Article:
The increased burden of compliance is troubling many RIAs these days, but there’s another side to the story. While we didn’t realize it at the time, compliance and regulatory issues played a major role in our decision to leave a large wirehouse to open an independent RIA firm just last November.
RIAs have to adhere to the suitability (of investments) verification rule and we now need to demonstrate best-price execution on all of our trades. The new “know your customer” rule requires us to be well informed about each of our clients; and we need to know much more detailed information which differs from the old tradition of simply knowing their names and addresses. Additionally, more stringent licensing requirements have recently been imposed by many states. These newly enforced rules and regulations came about largely as a result of the abuses and malfeasance that many large wirehouses have been charged with. In our case, this constant barrage of bad news was affecting our ability to attract new clients. Since going independent, our referral network is working again. That’s the case not because of anything we may be doing differently, but because we have chosen to distance ourselves from the big wirehouse image.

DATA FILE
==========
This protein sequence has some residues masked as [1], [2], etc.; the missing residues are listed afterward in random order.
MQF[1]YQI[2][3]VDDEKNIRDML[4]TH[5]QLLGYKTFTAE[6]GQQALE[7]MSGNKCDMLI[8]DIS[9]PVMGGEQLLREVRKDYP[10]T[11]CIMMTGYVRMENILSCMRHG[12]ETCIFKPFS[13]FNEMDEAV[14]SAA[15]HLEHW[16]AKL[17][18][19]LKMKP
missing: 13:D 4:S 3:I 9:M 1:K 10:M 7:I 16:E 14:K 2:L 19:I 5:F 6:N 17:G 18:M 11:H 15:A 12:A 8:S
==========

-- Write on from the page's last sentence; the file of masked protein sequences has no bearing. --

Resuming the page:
Now that we are on our own, we are much more cognizant of the need to be in full SEC compliance in everything we do.
We have hired a chief compliance officer who oversees every action and decision we make as the target launch date for our first mutual fund draws near. Working with her has afforded
us a new awareness of what we need to do to stay within the
regulations. Before becoming an independent RIA, it often
took several phone calls to clarify a compliance question or
adequately address a basic issue.
While we have not spoken about compliance issues with our clients directly, we have been told by many that they are